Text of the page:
The Negotiation Playbook – Part 1
This week’s blog contribution has been written by Paul O’Donnell, Managing Director at Natural Training
We know that when it comes to the latter stages of the deal, closing and getting the contract agreed and in place, many sales teams struggle. You’ve followed a robust sales process that has secured a commitment from the buyer to accept your product, service or idea. Now you need to finalise the terms, but it seems to be an increasingly difficult conversation. The discomfort escalates and the pressure gets the better of you. You agree to terms that are…ok. You know you could have done better, but you justify to yourself that it was ‘the best deal you could have got’ or ‘we don’t want to rock the boat at this crucial stage’.
So many sales teams focus all their effort on the early stages of the sales process and forget about the end of it…and it’s not their fault. Having studied the nuances and facets of negotiation for over a decade, we have witnessed the reason for this. There are a multitude of different strategies and tactics that can be deployed so that it becomes very confusing for sales people to know what will work in any given situation. They will often seek a quicker, easier route to securing the business, rather than ensuring to maximise the profitability of the deal.
Coming up in this series we will discuss and equip you with a set of natural tools and techniques that you can use in many of the most common negotiation situations. From the transactional (win/lose) through to the complex multi-dimensional negotiations that create opportunity and value to maximise outcomes for both sides. Part 1 is included below to start you off.
Many people believe that negotiation is a competition. Often, we hear comments like, ‘We won the deal!’, ‘The losing bidder’. If we approach any negotiation with a mindset that focuses on winning then we are likely to end up being the loser, and a big loser at that. In Economics, there is a term called the Lombardian ethic. Vincent Lombardi was the Head Coach of The Green Bay Packers, an American Football team in the sixties. He was famously (mis)quoted as saying, ‘Winning isn’t everything, it’s the only thing!’. This became a term associated with the understanding that it doesn’t matter how we win, win at all costs! It is this principle that we need to take great care with when we are negotiating. Trying to be the winner could make us fall into the trap of winning at any cost and this is an expensive mistake to make. This all sits within our psyche and our ego, which is the fundamental problem. Negotiation is an emotional process; we will allow our personal emotions, fears, pressures and deadlines to dictate our actions, our ego will play a part in the decision-making process.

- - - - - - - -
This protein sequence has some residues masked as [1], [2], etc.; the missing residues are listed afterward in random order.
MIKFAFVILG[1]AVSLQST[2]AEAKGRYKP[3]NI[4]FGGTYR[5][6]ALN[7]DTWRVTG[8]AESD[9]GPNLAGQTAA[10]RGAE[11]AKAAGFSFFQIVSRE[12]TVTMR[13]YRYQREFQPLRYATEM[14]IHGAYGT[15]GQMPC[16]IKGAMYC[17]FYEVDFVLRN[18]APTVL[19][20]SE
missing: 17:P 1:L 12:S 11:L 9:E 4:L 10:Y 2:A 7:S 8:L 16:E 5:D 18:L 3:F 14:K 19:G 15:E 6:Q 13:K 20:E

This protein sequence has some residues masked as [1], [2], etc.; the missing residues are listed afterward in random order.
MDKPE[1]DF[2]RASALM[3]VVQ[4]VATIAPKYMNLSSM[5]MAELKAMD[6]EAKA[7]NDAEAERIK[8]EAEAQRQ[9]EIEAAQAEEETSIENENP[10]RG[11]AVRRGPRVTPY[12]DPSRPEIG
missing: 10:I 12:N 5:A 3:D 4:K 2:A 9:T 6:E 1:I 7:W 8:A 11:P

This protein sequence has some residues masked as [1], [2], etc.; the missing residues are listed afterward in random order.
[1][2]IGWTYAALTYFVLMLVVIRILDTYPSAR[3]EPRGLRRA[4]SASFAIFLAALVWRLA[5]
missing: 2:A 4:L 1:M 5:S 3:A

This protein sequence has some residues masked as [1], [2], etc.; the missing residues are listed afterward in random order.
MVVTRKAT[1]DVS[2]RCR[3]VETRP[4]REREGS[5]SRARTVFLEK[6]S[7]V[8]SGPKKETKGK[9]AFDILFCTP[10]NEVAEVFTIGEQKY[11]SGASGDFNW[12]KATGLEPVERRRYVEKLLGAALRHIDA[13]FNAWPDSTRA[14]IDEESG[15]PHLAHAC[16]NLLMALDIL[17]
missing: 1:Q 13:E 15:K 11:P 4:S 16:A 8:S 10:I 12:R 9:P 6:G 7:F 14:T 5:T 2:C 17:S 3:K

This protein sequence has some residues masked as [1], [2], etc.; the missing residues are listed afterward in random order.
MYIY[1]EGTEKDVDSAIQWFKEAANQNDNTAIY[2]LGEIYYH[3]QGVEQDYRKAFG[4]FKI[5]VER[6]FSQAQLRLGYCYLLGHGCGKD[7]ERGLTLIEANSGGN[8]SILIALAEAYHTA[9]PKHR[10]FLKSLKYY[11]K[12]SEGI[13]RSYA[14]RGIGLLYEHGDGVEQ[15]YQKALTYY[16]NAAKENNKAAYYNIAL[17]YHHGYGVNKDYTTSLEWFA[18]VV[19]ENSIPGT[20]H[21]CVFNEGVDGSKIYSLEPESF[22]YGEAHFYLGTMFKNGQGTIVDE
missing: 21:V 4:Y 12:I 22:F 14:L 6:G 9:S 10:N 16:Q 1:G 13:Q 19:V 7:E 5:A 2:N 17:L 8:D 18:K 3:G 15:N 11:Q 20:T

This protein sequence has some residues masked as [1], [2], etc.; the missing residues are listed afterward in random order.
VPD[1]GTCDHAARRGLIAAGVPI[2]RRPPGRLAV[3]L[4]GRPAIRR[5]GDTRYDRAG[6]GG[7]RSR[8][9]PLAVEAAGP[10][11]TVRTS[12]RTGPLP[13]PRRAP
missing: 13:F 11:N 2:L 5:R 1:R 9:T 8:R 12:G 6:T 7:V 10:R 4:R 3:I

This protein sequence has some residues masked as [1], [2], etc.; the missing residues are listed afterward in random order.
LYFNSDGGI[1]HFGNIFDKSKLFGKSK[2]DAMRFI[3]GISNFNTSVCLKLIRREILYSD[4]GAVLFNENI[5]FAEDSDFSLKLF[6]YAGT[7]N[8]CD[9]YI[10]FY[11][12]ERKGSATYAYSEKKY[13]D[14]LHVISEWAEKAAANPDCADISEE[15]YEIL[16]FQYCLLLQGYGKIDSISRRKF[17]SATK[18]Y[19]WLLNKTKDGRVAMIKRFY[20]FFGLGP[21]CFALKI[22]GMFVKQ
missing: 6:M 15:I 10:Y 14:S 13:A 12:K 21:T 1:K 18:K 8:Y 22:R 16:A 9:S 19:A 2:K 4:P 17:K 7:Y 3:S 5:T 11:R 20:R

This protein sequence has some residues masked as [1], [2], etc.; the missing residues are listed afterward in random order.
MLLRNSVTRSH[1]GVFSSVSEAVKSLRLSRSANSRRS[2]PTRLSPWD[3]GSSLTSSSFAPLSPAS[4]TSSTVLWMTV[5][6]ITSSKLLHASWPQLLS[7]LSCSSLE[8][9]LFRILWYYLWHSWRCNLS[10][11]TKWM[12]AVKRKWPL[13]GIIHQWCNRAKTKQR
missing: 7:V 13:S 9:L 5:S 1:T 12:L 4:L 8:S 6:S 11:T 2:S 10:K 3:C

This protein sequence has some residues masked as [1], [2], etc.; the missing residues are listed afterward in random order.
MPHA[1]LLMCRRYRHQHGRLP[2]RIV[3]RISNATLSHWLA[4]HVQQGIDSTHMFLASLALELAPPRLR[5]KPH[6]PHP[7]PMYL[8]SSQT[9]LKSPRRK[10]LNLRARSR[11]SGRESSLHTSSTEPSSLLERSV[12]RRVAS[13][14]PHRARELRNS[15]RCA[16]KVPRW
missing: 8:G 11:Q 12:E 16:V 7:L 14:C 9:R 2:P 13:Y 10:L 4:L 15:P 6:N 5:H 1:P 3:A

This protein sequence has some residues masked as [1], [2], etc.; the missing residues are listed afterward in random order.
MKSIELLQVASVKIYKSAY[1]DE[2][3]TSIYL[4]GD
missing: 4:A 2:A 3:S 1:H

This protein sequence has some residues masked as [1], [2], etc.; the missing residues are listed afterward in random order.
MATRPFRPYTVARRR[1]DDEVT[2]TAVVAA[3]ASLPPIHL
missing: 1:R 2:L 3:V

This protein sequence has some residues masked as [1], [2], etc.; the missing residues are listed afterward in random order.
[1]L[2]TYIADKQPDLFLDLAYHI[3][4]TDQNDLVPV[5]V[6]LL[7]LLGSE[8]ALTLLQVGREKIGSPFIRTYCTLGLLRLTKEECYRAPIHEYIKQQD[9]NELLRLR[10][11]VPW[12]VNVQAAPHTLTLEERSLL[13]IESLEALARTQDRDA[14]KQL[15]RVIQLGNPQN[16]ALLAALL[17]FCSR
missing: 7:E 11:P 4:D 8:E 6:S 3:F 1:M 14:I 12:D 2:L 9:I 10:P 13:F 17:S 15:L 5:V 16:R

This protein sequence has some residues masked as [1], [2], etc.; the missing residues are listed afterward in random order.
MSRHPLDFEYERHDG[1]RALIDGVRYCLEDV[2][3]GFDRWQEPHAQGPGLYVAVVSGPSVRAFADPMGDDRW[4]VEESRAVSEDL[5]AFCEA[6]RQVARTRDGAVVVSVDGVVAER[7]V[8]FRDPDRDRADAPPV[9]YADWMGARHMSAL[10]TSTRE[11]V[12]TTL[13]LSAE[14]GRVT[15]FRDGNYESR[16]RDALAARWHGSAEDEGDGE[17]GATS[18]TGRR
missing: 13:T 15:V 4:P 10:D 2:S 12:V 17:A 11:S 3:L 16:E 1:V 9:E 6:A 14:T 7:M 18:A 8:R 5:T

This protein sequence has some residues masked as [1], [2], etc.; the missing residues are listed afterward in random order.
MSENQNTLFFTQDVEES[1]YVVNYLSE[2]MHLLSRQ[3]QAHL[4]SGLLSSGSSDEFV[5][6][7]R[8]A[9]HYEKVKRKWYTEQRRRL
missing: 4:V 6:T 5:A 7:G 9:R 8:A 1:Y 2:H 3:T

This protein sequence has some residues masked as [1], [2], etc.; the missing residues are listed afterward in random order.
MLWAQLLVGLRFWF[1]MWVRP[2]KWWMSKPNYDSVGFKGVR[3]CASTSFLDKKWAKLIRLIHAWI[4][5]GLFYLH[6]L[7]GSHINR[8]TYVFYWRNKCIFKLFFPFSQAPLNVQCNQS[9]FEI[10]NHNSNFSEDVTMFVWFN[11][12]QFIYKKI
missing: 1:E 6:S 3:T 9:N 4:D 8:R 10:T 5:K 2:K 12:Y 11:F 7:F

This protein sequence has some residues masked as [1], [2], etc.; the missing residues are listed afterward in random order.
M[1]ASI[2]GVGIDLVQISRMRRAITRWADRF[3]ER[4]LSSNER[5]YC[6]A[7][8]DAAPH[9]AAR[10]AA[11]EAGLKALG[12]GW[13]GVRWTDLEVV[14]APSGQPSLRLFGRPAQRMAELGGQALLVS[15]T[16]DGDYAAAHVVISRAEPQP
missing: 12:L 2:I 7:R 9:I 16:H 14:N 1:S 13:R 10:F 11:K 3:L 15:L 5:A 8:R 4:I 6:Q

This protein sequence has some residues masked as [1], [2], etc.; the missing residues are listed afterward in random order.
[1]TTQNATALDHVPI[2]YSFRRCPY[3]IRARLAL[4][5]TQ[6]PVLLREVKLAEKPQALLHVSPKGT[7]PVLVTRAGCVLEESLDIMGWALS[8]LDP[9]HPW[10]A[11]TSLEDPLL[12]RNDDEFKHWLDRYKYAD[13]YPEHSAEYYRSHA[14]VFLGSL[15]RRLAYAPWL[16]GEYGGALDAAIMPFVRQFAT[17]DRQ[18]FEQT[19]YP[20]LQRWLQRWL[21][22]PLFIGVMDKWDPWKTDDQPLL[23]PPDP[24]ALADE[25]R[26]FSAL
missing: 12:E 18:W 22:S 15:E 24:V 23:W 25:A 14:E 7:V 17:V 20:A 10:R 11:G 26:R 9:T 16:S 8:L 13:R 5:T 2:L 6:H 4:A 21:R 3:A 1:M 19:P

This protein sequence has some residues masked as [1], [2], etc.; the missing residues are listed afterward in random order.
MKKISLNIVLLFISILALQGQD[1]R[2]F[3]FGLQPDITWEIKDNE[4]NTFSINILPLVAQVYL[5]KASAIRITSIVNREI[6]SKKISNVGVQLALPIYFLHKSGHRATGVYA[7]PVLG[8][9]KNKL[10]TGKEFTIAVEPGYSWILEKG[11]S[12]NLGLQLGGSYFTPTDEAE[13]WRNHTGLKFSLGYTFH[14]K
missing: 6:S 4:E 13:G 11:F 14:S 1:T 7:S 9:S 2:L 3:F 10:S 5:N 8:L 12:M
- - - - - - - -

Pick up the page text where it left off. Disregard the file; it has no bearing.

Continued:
So how do we change or manage this? Simply put, we need to accept all our pressures and stresses and understand them – they will always be there in different degrees, we are human after all! We then need to concentrate all our focus on the person(s) we are negotiating with, the other human. We need to understand, as best we can, and possibly with some assumptions, their pressures, fears and deadlines relating to the deal. We need to zone in completely on them and know what would make them feel like they are winning, in an authentic and natural way. What areas in the contract/terms would have the biggest impact on them as a person first, then as a business second? If we can understand this information then we can create proposals that relieve their pressure, but still achieve the outcome that we want, if not better than we could expect. Because what this strategy does is make them feel like they are winning more in the deal. For example, if we know that the other party needs something completed and delivered within a certain time frame or that they are under pressure to improve their payment terms, or perhaps they have an annual/quarterly initiative of increasing their marketing funding, under what circumstances would we be prepared to agree to improve on these issues? How could we improve the deal for us and allow some movement for them?
This simple way of looking at the deal will allow us to create an environment where they feel like they are winning, but it is us who controls the situation. The diplomat Daniel Vare said, ’Diplomacy is the art of letting someone else have your way’.
Don’t focus on winning
Seek to understand the other human
Consider how you can improve the deal for you and allow the other party to ‘win’
In Part 2, we discover what a ‘fair’ deal really is…
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